Boys, Girls Club offers new kids' hangout

Numbers rising at new youth center in the valley

Posted: Monday, August 14, 2000

To the sounds of reggae music and clicking pool balls, 11-year-old Devon Bliss shoots baskets. He uses three balls, letting them roll down the slide beneath the indoor hoop, catching them and shooting again in a constant cycle.

Next to him, two children play air hockey. Music blares intermittently as they score goals, mixing with the sound effects from a Nintendo 64 game in the corner.

The number of kids flocking to the Boys and Girls Club of Juneau already is increasing since it opened its doors a little more than a week ago.

``Our first day, which was only kind of a half-day, there were three kids that showed up -- and nobody knew we were open,'' said Steve Bassett, unit manager for the club, located in a storefront behind the Nugget Mall.

Since opening day, numbers have increased steadily.

``It's increasing every single day,'' Bassett said. ``It's snowballing into a real good thing.''

The children at the club were enthusiastic about their new hangout.

``It's just a nice place to hang out with your friends,'' said J.D. Kelly, 13. ``It keeps you out of trouble.''

``I wanted something to do in the summer that's fun,'' said Amanda Heppner, 11. ``It's fun and there's a whole bunch of kids and the counselors are really nice.''

Bassett said news of the club is being spread among children and teens by word of mouth; in the case of Jessica Valero, 11, and her brother Fernando, 9, that's accurate. They found out about the club from Amanda.

``Just having something to do and not staying home all summer long,'' Jessica said of its appeal. ``More people, more fun.''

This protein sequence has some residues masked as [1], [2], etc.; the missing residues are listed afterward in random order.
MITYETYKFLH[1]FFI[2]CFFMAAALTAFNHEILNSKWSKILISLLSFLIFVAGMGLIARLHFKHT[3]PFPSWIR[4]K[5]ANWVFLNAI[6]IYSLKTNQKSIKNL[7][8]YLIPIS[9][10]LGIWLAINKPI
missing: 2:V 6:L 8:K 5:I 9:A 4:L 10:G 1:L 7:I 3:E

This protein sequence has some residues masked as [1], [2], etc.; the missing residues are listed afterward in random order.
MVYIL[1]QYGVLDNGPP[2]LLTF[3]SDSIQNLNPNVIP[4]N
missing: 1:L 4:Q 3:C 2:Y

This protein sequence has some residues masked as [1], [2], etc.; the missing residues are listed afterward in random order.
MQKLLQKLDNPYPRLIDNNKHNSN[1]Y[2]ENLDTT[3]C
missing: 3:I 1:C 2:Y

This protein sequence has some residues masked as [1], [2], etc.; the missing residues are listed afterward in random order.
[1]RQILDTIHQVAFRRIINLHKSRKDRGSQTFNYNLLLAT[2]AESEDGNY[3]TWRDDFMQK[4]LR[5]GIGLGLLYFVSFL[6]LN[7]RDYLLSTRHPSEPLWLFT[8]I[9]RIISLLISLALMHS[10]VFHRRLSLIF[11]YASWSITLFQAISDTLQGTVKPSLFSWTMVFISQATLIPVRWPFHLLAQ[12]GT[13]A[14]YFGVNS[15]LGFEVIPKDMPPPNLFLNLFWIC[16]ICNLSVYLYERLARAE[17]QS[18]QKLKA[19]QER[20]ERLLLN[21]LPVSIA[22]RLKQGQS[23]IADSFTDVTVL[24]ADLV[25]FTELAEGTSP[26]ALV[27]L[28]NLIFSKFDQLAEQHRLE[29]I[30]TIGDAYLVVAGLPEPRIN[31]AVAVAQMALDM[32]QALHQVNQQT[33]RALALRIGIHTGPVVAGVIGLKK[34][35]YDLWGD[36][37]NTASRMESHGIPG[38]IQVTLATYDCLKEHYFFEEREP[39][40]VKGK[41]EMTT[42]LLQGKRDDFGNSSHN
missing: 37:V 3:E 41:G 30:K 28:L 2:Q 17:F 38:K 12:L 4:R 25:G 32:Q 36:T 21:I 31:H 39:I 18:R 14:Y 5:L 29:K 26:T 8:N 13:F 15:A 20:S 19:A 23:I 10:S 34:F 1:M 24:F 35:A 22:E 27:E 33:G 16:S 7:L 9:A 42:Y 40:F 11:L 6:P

So far, Bassett said, most of the club attendees are middle-school age and live in the Mendenhall Valley. But he's quick to point out that the club, which is open to kids ages 8 to 18, serves all of Juneau.

``The majority of our kids are from the valley, but the club isn't just for the valley,'' he said.

To increase its range of appeal, Bassett said there are plans to spread the word at the high school.

``We've had a pretty good number of teenagers interested in the club,'' he said. ``And we're certainly going to try to get those kids interested (in registering).''

Additionally, the club is seeking volunteers of all ages.

``We as a community, if this is going to take place, we have to make it,'' said Sheila Barrett, a member of the club's steering committee.

The support has been extraordinary, she added.

``People in the community were so great. People have really bent over backward to make this happen.''

Bassett and Barrett are confident the club's positive effects will be great.

``What better way to reach the kids than somebody who wants to listen to them?'' Barrett said. ``This is where you're going to find out if they have a problem.''

Bassett agreed.

``It's offering them a safe place to go, a fun environment,'' he said. ``It offers them a chance to meet new people. We try to teach them responsibility and manners -- it's a good mixture, and they can't get enough of it.''

Annual membership in the club is $25, but scholarships are available. Additional activities include foosball, ping-pong, computer and Internet access, arts and crafts, tutoring, a library, snacks and space for games. The club is at 8825 Mallard St. and is open Mondays through Fridays from 10 a.m. to 6 p.m.



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